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Business News of Tuesday, 4 October 2022


Cut down freebies for appointees - Prof. Yevugah urges government

Professor Lord Mawuko-Yevugah Professor Lord Mawuko-Yevugah

A development and international relations analyst, Professor Lord Mawuko-Yevugah, has called on President Nana Addo Dankwa Akufo-Addo to cut down the freebies of his appointees due to the general economic difficulties being experienced in the country.

Also, he has called on the president to scrap the positions of regional ministers and those of deputy Chief Executive Officers of state agencies.

According to Prof Mawuko-Yevugah, the move will enable the government to reduce cost on the public purse and save money to fund productive sectors of the economy.

“Every political appointee should get his own car, accommodation and other privileges. These freebies are not sustainable. If someone chooses to be a politician, he should carry his own burden,” Prof Mawuko-Yevugah said.

Prof. Mawuko-Yevugah made the call in Accra at a lecture on the topic: “COVID-19 Pandemic, Russian-Ukraine War and Ghana’s Economic Crisis,” and monitored by GhanaWeb.

The lecture was organised by Think Progress Ghana (TPG), a policy think tank, and the Graduate Students’ Association of Ghana of the Ghana Institute of Management and Public Administration (GIMPA).

Prof. Mawuko-Yevugah explained further that the impact of the COVID-19 pandemic and the Russia-Ukraine War have been more significant in fragile and emerging economies, exposing the weak foundations of such economies on the one hand, and their vulnerabilities on the other hand.

He added that the Ghanaian economic crisis remains an undeniable thing that has been often stated by many government officials, political and economic actors, scholars, the ordinary Ghanaian and indeed, the country’s international development partners, including the Bretton Woods Institutions - IMF and the World Bank.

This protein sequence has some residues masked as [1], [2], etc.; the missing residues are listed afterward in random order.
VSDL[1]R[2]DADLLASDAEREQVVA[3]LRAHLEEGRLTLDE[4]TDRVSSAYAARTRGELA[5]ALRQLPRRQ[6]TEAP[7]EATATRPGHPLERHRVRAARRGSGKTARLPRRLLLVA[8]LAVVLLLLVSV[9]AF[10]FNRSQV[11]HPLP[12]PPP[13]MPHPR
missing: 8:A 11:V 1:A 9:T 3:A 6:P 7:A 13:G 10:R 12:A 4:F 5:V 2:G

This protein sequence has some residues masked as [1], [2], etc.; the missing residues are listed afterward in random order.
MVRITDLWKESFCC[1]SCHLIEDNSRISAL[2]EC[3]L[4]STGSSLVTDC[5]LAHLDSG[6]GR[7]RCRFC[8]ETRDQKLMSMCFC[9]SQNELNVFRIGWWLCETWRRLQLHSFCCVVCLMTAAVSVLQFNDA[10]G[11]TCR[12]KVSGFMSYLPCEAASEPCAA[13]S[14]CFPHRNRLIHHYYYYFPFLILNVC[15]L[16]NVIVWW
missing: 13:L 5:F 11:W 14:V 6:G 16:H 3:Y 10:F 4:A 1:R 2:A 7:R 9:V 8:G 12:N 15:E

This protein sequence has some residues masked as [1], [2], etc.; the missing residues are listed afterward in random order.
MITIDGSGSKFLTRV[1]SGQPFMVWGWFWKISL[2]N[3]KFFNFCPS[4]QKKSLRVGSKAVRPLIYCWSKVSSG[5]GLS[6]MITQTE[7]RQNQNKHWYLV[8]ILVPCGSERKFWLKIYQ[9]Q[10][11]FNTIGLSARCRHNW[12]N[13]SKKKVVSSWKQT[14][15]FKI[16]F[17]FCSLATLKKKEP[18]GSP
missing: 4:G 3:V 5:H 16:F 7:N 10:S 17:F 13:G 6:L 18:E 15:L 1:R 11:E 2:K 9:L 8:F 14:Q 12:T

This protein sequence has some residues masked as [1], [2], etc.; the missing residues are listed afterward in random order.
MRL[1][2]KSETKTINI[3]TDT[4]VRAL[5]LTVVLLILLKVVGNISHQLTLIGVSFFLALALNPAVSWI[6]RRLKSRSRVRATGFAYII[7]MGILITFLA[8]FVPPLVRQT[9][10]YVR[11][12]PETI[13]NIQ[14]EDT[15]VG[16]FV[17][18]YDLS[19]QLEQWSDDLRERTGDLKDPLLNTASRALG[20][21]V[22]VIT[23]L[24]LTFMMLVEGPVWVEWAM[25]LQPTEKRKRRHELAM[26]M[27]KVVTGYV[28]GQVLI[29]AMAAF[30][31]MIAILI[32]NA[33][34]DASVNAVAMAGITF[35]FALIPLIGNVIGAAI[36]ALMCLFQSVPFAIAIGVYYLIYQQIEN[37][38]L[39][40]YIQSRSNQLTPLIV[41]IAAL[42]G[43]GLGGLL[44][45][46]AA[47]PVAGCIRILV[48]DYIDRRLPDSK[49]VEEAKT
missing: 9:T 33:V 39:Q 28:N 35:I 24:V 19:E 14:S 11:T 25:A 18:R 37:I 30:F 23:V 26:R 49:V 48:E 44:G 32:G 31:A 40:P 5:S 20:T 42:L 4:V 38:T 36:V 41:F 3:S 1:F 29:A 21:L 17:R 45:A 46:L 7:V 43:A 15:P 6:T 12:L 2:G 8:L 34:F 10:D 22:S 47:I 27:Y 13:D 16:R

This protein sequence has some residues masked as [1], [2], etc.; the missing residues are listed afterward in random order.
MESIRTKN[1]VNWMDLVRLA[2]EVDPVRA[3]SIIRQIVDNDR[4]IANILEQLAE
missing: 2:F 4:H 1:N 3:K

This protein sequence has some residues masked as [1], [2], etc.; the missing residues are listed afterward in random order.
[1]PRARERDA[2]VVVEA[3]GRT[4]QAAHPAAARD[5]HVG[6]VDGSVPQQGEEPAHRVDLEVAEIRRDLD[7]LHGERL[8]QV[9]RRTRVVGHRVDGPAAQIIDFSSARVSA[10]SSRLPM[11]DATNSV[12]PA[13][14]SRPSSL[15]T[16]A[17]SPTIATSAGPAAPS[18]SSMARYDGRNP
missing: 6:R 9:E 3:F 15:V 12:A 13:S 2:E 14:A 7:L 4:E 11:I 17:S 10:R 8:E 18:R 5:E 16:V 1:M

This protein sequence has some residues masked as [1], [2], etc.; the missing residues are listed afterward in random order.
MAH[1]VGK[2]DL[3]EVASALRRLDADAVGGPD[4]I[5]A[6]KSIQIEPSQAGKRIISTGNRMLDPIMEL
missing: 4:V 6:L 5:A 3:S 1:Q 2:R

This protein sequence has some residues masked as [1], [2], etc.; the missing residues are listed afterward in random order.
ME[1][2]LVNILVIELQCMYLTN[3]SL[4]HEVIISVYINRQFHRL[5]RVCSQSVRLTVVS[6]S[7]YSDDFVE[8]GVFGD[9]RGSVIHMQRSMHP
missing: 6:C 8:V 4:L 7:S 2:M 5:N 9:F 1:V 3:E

“The crisis is manifested in rising inflation, rising budget deficits, ballooning and unsustainable debts levels, precipitous depreciation and fall in the value of the local currency (the cedi) relative to the major foreign currencies,” he said.

Prof. Mawuko-Yevugah also said that managing and surmounting Ghana’s perennial economic crisis requires more than short-term artificial macro-economic fixes.

He said it requires a complete overhaul and restructuring of the economy, making it less dependent on global markets and the benevolence of others.

Prof. Mawuko-Yevugah also advised stakeholders in revenue to check loopholes in revenue mobilisation by closing it, and establish a tough tax collection regime to ensure maximum local revenue mobilisation.

“Expenditure controls are required including a stringent public financial management system and reviewing the public or political incentive system,” he said

He stated that cost-saving measures including removal of perks and other burdens on the public purse would keep expenditures in check, and in saving money to fund development infrastructure.

“Immediate (short-term), as well as long-term measures, are required in dealing with the current and future crisis in the economy,” Prof. Mawuko-Yevugah said.

Professor Anthony Mawuli Sallar, Executive Director, Think Progress Ghana, said the aim of the think-tank policy was to bridge the gap between intellectuals, researchers, politicians and policymakers.

He said TPG relied on the experience and expertise of renowned scholars from diverse disciplinary and professional backgrounds to provide fit-for-purpose solution to challenges in economic, social, cultural, political, and health issues.

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